As concerns over social, environmental and political issues rise, many companies are being founded with a particular cause in mind, with their founders looking to use their businesses and platforms to raise awareness and do some good. For other businesses, getting involved in particular causes or building product lines around certain issues came later as their brands evolved.
But the challenge for all of these businesses lies in earning consumer trust. Now attuned to insincerity and false concern, customers can tell when a company isn’t being honest in their claims. To help prove to your customers that your efforts to help your cause are legitimate, consider these tips from the members of Rolling Stone Culture Council and learn what steps you can take to build your credibility and reputation as an honest, trustworthy business.
Lead With Transparency
Humanitarianism is a core value at Roc Nation. Social justice issues are at the heart of our business strategies. When you lead with transparency and can show the work and its results, the company’s values are defined. Your staff, clients and the public will trust and believe in your causes, become more involved in the issues and value what you do. Empowering individuals to make change is the ultimate goal. – Desiree Perez, Roc Nation
Provide Accurate Information
When it comes to cause marketing, people can know you’re truly being honest when you have as much accurate information as possible. Multiple resources and actually having proof of the social or economic impact is helpful. Fundamentally, we should strive to create long-term, purpose-driven programs that allow all brands to do well while being successful. – Chris Martin, Hempful Farms
Help Out Publicly
Find out about causes that align and don’t box in your brand. Monitor your efforts and publicly lend a hand to the cause. Dispatch some of your employees to live events the cause may have. – Michael Polk, Billboardology.com
Show Your ‘Why’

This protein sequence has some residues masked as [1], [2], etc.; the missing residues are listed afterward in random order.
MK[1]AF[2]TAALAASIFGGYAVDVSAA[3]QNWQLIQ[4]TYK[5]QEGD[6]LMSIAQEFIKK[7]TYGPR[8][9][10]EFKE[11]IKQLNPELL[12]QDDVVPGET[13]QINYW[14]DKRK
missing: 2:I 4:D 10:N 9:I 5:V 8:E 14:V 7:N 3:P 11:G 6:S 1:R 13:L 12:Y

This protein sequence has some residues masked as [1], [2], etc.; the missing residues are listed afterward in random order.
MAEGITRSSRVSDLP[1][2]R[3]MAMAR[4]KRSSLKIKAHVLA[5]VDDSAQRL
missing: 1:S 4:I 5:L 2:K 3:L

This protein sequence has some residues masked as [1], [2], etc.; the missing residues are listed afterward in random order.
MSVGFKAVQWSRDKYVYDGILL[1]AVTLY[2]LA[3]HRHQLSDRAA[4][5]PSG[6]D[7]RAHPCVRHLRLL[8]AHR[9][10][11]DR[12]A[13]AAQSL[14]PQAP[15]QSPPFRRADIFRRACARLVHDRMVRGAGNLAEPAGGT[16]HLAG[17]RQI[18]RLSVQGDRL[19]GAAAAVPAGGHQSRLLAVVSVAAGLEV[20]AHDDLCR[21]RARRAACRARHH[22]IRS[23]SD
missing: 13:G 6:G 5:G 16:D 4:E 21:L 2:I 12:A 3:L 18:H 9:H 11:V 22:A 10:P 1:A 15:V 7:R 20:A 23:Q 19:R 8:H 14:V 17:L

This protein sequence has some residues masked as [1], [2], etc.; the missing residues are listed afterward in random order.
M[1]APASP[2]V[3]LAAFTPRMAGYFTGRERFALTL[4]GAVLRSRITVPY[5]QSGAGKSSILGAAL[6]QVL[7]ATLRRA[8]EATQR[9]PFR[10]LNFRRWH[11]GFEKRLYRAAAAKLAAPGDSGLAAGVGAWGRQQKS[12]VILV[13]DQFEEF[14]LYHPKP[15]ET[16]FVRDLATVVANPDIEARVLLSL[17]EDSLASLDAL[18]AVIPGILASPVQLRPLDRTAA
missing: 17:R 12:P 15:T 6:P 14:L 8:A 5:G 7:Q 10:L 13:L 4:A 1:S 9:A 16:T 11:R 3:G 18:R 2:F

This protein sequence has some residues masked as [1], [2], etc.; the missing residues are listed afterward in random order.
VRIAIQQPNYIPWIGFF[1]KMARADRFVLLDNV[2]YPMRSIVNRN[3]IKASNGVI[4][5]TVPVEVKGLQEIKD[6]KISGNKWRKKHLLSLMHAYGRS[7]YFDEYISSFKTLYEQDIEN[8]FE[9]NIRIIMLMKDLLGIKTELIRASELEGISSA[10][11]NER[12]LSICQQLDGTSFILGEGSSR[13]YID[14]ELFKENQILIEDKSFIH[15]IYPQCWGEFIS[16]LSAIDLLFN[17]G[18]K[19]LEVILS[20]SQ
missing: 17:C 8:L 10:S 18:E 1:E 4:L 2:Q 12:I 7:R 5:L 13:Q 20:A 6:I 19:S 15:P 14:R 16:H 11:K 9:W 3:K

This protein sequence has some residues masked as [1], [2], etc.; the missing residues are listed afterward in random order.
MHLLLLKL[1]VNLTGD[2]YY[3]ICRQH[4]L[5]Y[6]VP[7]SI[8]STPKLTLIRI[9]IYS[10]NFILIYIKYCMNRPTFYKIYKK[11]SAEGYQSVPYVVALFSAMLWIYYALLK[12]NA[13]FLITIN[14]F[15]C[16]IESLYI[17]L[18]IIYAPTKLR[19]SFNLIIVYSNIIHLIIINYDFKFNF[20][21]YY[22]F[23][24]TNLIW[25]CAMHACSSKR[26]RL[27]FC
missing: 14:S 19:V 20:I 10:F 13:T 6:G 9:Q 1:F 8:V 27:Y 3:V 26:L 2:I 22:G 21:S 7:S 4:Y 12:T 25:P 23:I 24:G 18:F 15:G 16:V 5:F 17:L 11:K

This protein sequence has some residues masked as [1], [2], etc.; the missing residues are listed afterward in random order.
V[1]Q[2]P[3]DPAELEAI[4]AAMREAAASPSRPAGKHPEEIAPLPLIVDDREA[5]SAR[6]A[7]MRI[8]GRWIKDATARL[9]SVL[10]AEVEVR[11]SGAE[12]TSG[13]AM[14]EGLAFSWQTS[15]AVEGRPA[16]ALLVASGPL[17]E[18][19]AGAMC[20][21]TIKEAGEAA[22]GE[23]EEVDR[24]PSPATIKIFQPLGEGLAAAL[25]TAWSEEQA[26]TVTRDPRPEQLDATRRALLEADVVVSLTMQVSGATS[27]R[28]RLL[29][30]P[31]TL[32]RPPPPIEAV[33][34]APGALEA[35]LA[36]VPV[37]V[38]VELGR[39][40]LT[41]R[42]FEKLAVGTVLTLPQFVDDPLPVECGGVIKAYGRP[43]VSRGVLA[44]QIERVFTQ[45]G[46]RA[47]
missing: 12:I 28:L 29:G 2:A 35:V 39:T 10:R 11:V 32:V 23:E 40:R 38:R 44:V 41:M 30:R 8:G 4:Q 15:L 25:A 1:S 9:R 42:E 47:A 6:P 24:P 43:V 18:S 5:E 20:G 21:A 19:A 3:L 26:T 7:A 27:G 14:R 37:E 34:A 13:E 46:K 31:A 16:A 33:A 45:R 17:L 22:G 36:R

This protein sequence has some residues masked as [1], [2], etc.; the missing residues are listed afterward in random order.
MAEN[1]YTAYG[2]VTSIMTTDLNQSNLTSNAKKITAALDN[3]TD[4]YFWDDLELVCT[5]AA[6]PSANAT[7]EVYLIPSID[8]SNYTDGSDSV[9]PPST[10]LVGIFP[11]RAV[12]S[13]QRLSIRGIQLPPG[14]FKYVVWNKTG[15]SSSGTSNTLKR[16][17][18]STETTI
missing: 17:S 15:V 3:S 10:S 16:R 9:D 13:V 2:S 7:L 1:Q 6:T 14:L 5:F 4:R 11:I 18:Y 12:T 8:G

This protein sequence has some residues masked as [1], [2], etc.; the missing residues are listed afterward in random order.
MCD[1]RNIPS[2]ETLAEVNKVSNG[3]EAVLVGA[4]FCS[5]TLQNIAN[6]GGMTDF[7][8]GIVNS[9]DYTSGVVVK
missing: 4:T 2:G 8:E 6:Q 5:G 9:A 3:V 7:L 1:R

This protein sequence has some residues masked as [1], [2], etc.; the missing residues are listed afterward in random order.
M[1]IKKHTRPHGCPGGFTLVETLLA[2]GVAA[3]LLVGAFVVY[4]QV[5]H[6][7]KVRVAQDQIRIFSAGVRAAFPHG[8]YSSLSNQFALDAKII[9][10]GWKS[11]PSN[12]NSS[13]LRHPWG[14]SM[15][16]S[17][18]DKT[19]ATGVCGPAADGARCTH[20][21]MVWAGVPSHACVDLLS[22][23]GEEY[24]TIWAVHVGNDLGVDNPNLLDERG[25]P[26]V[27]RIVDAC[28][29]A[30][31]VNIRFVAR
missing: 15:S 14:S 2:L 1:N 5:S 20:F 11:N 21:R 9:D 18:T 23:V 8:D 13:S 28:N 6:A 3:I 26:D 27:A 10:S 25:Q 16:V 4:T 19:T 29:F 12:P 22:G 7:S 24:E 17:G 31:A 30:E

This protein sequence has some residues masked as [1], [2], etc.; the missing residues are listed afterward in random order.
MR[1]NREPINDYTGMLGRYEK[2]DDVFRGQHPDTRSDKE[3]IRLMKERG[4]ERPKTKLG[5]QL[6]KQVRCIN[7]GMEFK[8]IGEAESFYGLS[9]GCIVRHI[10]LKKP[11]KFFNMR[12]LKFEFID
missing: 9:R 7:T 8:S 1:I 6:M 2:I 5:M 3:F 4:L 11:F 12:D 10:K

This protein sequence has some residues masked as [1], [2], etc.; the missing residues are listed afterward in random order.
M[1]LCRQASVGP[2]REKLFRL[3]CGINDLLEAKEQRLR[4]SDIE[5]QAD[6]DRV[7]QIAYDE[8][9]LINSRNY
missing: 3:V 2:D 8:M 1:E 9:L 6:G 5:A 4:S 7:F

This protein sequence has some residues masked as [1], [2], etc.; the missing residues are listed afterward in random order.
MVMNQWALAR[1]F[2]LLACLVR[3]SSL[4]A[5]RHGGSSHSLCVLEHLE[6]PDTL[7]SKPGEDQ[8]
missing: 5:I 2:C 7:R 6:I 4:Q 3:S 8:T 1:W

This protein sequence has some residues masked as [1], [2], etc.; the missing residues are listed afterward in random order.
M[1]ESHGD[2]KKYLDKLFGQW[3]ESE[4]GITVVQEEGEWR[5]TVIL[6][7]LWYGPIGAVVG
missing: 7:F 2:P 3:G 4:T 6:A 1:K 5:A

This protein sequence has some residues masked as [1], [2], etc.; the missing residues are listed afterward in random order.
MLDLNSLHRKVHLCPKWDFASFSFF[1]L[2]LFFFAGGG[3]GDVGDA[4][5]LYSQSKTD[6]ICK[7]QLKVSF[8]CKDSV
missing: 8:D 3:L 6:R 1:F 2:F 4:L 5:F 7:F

You must have a guiding philosophy bigger than whatever you’re trying to sell. You must show your “why.” I consistently work on policy; write op-eds and blogs; host engagements, mentorship and coaching like weekly Clubhouse rooms, modeling Oaksterdam’s mission for the descheduling of cannabis to decriminalize people. Leading the way with integrity brings people, and ultimately profits, to follow. – Dale Sky Jones, Oaksterdam University
Ensure Total Alignment
Design an alliance of radical transparency with the not-for-profit you want to support. It’s critical that goals and messaging are completely aligned between the organizations, creating a solid foundation for all participants to authentically amplify the mission and purpose. – Michael Klein, Miraculo Inc.
Tell the Truth
Mark Twain once said, “If you tell the truth, you don’t have to remember anything.” As simple as this sounds, everything is amplified in the politically and socially charged cannabis industry. From our early 2010 beginning we understood that we are part of building trust through our brand so the countless people and industries involved can all have unbiased and truthful conversations together. – Skip Meador, marQaha
One of the most important steps a business can take is to be front and center for its customers by being accessible. Customers need to be able to see and hear you. We do that by making sure we are getting on major networks, weighing in on our industry’s biggest concerns. Education and knowledge can go a long way today in helping customers avoid misinformation. – Andrew Rossow, The Guardian Project
Share Your Authentic Story
Transparency and authenticity are key. It should be clear why you chose a particular organization or cause to support. Share a story around why the cause is important to your company and how you believe your company, through a campaign, can help raise awareness. – Danielle Sabrina, Tribe Builder Media
Back Up Your Opinions With Evidence
Since we’re data driven, we often back up our own professional opinions with hard data for SEO customers. We use software from Google, Moz, Semrush and more to help inform us of the best paths to take. We’re always happy to share our process and how it informs our approach with customers. For PR, the evidence is less about hard data and more about media opportunities we’ve lined up. – Evan Nison, NisonCo